Justice Minister Alan Shatter has expressed both concern about growing crime and confidence in the Gardai (police) to crack down on it following two gangland murders in front of children of the victims within 12 hours.
Shatter said the killings showed that the gunmen had absolutely no respect for human life.
Both victims, Gerard Eglington and Declan O'Reilly, were shot dead in front of children.
Eglington, 27, was gunned down at 8 a.m. on Monday in front of his three-year-old son and 11-year-old stepdaughter in the quiet town of Portarlington, Co. Laois, 60 miles from his former Dublin home.
Heroin user O’Reilly was shot dead in Dublin at 8 p.m. that evening as he was walking home with his 10-year-old son.
Gardai do not believe the murders are linked. The victims were in gangs involved in separate feuds.
Shatter said the callousness of the gunmen showed that they lacked even a shred of humanity or decency.
He said that from discussions with Gardai, he was confident that they would continue to “bear down heavily on the activities of those involved in gangland crime.”
Fianna Fail has called on the Justice Committee of the Oireachtas (Parliament) to hold a special hearing on recent killings.
Fianna Fail justice spokesman Niall Collins suggested that Garda Commissioner Martin Callinan should also attend the special session.
Collins said there was a fear that a sinister criminal element no longer feared the rule of law. He said they were prepared to commit the most violent of crimes at any time of the day or night with no regard for the safety of communities.
Deputy Garda Commissioner Nacie Rice described the murders as acts of depravity.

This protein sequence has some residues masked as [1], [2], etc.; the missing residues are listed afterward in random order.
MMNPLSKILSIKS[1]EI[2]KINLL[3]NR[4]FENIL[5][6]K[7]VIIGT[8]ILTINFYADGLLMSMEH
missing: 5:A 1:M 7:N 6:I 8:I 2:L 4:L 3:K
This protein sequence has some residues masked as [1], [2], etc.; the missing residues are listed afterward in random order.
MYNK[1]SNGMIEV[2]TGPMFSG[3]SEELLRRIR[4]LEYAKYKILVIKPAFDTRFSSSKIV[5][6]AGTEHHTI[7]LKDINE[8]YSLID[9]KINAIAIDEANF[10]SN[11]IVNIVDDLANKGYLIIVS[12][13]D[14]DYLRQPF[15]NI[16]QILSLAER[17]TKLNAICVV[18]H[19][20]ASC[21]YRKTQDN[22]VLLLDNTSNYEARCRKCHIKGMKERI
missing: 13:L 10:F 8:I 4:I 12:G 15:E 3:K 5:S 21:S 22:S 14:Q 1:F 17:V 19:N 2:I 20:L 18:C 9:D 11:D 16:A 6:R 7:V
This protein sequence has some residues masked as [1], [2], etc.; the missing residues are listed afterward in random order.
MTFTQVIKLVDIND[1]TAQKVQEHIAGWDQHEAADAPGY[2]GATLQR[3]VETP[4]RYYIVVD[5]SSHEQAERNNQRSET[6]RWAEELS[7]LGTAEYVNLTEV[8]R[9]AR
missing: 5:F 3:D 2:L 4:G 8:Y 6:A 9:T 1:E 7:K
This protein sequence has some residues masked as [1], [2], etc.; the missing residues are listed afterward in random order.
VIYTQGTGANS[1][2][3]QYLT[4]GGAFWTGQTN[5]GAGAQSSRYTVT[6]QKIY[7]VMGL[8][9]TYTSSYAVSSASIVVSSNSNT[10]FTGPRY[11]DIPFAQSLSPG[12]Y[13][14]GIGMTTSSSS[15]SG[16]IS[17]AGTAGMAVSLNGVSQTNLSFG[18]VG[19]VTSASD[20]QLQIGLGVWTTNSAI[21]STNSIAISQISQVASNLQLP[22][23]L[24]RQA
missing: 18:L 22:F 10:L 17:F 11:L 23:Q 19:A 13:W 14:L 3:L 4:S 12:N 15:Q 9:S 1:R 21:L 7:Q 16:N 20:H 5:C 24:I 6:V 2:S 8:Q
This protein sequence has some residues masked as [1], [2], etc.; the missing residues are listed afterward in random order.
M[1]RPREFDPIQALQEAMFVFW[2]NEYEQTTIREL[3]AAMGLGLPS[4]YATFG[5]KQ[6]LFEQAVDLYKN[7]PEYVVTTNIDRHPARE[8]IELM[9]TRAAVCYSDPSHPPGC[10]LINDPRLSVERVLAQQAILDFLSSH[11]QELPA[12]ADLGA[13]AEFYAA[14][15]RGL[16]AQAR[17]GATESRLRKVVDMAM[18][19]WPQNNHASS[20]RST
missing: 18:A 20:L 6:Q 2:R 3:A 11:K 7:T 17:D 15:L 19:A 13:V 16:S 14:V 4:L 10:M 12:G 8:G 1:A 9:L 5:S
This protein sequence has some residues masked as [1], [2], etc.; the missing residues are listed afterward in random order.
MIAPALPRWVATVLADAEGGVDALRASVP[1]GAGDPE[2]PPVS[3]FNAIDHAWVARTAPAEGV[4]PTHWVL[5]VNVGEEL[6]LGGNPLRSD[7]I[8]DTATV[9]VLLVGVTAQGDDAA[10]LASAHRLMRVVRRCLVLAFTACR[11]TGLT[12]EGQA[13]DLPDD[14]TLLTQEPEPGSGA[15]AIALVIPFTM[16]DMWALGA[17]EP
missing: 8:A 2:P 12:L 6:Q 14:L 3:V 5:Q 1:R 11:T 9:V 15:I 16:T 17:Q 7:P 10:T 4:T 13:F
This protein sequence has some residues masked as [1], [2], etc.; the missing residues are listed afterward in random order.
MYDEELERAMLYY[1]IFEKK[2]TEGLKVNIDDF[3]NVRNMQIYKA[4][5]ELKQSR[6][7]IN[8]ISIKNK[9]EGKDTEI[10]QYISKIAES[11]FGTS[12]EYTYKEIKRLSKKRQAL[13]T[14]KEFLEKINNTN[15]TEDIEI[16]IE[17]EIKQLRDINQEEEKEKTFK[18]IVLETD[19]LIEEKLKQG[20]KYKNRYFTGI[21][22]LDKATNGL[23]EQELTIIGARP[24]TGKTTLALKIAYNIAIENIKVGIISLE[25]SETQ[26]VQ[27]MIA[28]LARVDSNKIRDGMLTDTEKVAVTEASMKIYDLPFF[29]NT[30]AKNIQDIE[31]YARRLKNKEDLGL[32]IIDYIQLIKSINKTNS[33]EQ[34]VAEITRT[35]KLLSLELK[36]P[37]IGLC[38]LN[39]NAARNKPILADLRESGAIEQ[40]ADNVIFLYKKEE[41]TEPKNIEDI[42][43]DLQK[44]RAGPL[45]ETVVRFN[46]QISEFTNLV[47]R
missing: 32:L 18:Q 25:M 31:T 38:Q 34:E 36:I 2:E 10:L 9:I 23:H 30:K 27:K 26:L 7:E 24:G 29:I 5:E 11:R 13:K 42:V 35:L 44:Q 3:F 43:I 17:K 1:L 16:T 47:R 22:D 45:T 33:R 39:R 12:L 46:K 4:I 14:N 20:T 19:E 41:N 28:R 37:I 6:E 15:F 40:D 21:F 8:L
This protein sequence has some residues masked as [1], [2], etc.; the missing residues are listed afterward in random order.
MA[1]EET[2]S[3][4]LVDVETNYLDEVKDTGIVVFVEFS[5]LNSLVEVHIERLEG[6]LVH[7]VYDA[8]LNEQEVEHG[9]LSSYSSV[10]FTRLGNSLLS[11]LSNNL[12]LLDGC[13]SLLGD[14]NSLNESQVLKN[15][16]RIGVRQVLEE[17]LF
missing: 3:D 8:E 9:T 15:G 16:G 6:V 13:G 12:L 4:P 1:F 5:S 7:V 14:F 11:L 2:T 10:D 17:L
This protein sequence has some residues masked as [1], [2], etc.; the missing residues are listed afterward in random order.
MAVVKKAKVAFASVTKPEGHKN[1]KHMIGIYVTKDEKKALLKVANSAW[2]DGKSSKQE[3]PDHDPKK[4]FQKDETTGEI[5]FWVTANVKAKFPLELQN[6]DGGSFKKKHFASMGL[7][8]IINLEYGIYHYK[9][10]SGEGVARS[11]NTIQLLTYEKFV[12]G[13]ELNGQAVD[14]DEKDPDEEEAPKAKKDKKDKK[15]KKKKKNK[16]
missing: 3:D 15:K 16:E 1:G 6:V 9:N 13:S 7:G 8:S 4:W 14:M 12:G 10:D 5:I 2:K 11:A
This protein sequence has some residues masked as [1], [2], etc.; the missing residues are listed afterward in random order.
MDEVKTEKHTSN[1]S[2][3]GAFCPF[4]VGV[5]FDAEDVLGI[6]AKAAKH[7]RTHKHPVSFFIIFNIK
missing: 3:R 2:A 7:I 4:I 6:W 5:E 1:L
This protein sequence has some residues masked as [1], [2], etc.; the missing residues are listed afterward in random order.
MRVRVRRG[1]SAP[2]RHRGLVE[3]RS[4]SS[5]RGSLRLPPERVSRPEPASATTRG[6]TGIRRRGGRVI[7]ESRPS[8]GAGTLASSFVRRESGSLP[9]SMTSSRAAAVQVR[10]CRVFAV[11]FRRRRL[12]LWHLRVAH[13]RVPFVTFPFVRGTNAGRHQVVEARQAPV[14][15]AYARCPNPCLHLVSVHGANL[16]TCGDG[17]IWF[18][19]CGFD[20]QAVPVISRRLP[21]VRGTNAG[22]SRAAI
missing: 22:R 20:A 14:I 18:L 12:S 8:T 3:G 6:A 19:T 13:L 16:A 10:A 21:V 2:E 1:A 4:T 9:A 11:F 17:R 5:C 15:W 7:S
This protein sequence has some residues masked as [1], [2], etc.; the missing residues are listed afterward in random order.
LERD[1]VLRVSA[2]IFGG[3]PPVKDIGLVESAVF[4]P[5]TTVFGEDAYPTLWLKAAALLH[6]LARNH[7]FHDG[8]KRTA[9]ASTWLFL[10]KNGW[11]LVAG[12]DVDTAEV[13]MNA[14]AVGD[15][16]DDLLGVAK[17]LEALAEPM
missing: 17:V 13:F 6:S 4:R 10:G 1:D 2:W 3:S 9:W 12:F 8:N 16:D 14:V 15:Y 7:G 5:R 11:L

He said that while violent crime was once again on the increase, Gardai would do all they could to bring the perpetrators to justice.
“The barbarity, the cruelty, knows no bounds for some people. We as an organization are determined to bring the perpetrators to justice,” Rice said.
“It’s quite obvious that there’s a very, very small number of people who are so ruthless they have no concern for the rule of law, less concern for children or for anyone else around them.”
The association representing Garda sergeants and inspectors criticized cuts in Garda numbers and their budget. The association warned Shatter against any further cutbacks.
Gardai are satisfied that the murder of criminal Eglington is linked to a savage attack in a Dublin pub 18 months ago.
The victim, who had fled his usual haunts on the southside of Dublin to a quiet bolthole with his family in Portarlington, had been under a death threat since the attack. He was warned five times by the Gardai in recent months that his life was in danger.
But his killer was still able to walk undetected into Eglington’s home at breakfast time on Monday to shoot him at least four times in the back.
Eglington’s partner, Crystal Nolan, had left the house to go to a local pharmacy and the gunman slipped in through the unlocked door while an accomplice waited outside in a car.
Senior Dublin-based detectives with knowledge of the 11-year-old feud behind Eglington’s murder recalled that it has already caused more than a dozen deaths.
Eglington was regarded as a “marked man,” and had survived an attempt on his life in a pub shooting while another plot to kill him at the Passport Office in Dublin was also botched.
As a 15-year-old, he was detained in a juvenile detention center for four years for being a passenger in a stolen car which was deliberately driven into the back of a Garda vehicle, killing Gardai Tony Tighe and Michael Padden, on the Stillorgan dual-carriageway in April 2002.
Declan O’Reilly, from Crumlin, Dublin, was murdered 12 hours later on the South Circular Road in Dublin. His 10-year-old son was walking just ahead of him when the attack happened.
A gunman got out of a nearby car, fired a number of shots from a handgun at O’Reilly and was then driven from the scene. The car was later found on fire a short distance away.
While O’Reilly was associated with gang members who have been involved in a feud between rival factions in Crumlin and Drimnagh in Dublin for more than a decade, Gardai believe his murder may have been linked to a prison death.
O’Reilly stabbed Derek Glennon, 24, to death in Mountjoy Prison in 2007. He was acquitted of murder after he said it was self-defense.
Gardai believe his murder this week may have been in revenge for that prison killing.